Here is the publisher’s description:

Beatriz dreams of a life spent dancing–until tragedy on the day of her quinceañera changes everything.

Up until her fifteenth birthday, the most important thing in the world to Beatriz Mendez was her dream of becoming a professional dancer and getting herself and her family far from the gang life that defined their days–that and meeting her dance idol Debbie Allen on the set of her favorite TV show, Fame. But after the latest battle in a constant turf war leaves her brother, Junito, dead and her mother grieving, Beatriz has a new set of priorities. How is she supposed to feel the rhythm when her brother’s gang needs running, when her mami can’t brush her own teeth, and when the last thing she can remember of her old self is dancing with her brother, followed by running and gunshots? When the class brainiac reminds Beatriz of her love of the dance floor, her banished dreams sneak back in. Now the only question is: will the gang let her go?

Set in New Jersey in 1984, Beatriz’s story is a timeless one of a teenager’s navigation of romance, her brother’s choices, and her own family’s difficult past. A companion novel to the much-lauded Like Vanessa.

Tami Charles

PictureQ. Who or what inspired you to become a writer?

First and foremost, my mother played a huge role in my love of reading. She was a teacher (and eventual principal) at my elementary school, so I didn’t really have a choice, ha! She introduced me to many of my favorite authors: Toni Morrison, Maya Angelou, Lois Lowry, Beverly Cleary, etc…When I became a teacher, I experienced the joy of reading more diverse books that I wasn’t exposed to as much while growing up. This really reignited my passion to become an author.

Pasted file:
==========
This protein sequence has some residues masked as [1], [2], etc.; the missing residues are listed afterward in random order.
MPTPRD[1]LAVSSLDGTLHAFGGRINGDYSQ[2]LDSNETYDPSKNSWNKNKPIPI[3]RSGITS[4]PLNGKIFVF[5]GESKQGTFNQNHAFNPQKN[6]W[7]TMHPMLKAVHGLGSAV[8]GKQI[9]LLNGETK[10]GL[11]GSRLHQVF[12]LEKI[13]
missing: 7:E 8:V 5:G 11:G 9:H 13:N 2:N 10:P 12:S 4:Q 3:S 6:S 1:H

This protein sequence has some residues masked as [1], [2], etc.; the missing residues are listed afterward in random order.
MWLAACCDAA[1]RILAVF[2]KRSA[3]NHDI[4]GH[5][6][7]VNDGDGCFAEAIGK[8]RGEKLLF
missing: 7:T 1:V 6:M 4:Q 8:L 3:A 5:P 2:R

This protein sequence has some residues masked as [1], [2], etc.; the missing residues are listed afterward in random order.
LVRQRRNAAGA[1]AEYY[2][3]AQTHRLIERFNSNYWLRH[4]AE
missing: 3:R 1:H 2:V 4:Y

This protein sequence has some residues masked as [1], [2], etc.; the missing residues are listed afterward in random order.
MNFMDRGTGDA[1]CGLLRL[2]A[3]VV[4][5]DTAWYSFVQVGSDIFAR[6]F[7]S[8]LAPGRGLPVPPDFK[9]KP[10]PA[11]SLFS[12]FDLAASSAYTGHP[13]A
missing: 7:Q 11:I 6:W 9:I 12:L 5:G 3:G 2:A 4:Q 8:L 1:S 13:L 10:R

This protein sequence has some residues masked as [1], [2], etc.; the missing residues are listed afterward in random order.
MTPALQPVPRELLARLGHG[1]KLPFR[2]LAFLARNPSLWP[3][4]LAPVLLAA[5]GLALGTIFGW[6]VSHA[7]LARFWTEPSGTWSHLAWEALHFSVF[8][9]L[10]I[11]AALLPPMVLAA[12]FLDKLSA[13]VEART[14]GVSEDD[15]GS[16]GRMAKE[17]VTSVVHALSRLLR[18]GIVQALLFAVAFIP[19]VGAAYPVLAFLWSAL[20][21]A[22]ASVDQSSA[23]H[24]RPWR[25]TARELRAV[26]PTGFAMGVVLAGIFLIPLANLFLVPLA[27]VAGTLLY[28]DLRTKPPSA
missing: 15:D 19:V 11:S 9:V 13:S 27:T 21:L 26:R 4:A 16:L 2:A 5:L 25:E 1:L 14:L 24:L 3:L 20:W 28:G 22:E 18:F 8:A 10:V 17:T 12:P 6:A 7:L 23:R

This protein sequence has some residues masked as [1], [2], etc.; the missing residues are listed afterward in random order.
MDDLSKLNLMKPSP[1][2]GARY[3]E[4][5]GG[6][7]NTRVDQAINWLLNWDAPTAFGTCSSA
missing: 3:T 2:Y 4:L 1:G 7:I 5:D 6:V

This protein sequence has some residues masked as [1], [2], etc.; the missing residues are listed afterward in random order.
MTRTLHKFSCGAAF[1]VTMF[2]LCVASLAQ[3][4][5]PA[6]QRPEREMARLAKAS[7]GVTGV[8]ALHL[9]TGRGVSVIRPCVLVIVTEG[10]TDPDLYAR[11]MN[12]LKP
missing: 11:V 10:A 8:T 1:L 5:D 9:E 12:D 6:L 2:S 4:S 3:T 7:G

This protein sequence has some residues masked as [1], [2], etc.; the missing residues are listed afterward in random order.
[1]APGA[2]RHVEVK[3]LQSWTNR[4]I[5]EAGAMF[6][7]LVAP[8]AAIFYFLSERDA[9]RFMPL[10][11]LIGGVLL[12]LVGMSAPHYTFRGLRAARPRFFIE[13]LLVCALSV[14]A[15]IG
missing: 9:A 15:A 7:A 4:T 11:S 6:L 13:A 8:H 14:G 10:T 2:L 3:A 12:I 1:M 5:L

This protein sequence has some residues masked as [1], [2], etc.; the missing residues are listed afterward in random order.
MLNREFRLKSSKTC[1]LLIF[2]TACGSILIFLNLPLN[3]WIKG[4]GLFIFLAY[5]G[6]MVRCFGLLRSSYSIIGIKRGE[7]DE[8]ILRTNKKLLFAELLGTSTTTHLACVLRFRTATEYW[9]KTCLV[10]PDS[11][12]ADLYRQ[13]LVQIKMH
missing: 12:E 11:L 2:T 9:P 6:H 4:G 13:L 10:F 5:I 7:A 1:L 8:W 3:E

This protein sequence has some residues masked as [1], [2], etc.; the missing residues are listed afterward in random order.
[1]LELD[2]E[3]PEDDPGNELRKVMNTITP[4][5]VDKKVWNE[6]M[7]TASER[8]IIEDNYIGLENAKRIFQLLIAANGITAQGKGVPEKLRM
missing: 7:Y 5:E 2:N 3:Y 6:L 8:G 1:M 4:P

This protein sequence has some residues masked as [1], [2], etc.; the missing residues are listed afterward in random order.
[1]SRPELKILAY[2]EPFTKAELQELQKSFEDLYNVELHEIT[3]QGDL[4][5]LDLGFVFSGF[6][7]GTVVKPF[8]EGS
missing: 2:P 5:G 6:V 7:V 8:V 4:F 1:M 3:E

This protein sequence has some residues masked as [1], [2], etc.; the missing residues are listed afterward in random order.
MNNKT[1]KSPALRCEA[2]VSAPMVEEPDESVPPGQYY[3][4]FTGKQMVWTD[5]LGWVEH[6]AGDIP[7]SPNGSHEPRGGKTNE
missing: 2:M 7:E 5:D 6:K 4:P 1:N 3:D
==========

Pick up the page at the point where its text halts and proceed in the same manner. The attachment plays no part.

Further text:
Q. Why did you decide to write a middle grade novel?

I clearly remember this period of my life when I was trying to figure out who I am and who I wanted to be. It only seemed right to get those feelings on the page. My debut, Like Vanessa, was born out of similar personal experiences I went through as a 13-year-old.

Q. What are some of your favorite middle grade novels?

For sure, the One Crazy Summer series by Rita Williams-Garcia. I also love Crossover by Kwame Alexander and Because of Winn Dixie by Kate DiCamillo.

Q. If you could give your middle-grade self some advice, what would it be?

Put your blinders on! Don’t worry about what other people are doing, how smart they are, how athletic they are, etc…Just follow your own path.

Q. Please finish this sentence: Middle grade novels are important because…..

they provide real connections for readers that will stay with them for years to come.

Books by Tami Charles:

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photo by Saryna A. JonesCindy L. Rodriguez was a newspaper reporter for The Hartford Courant and researcher at The Boston Globe before becoming a public school teacher. She is now a reading specialist at a Connecticut middle school. Cindy is a U.S.-born Latina of Puerto Rican and Brazilian descent. She has degrees from UConn and CCSU. Her debut contemporary YA novel, When Reason Breaks (Bloomsbury 2015). She also has an essay in Life Inside My Mind (Simon Pulse 2018). She can be found on FacebookTwitter, and Goodreads.

 

Book Reviews: ¡Vamos! Let’s Go to the Market by Raúl the Third and Babymoon by Hayley Barrett, illus by Juana Martinez-Neal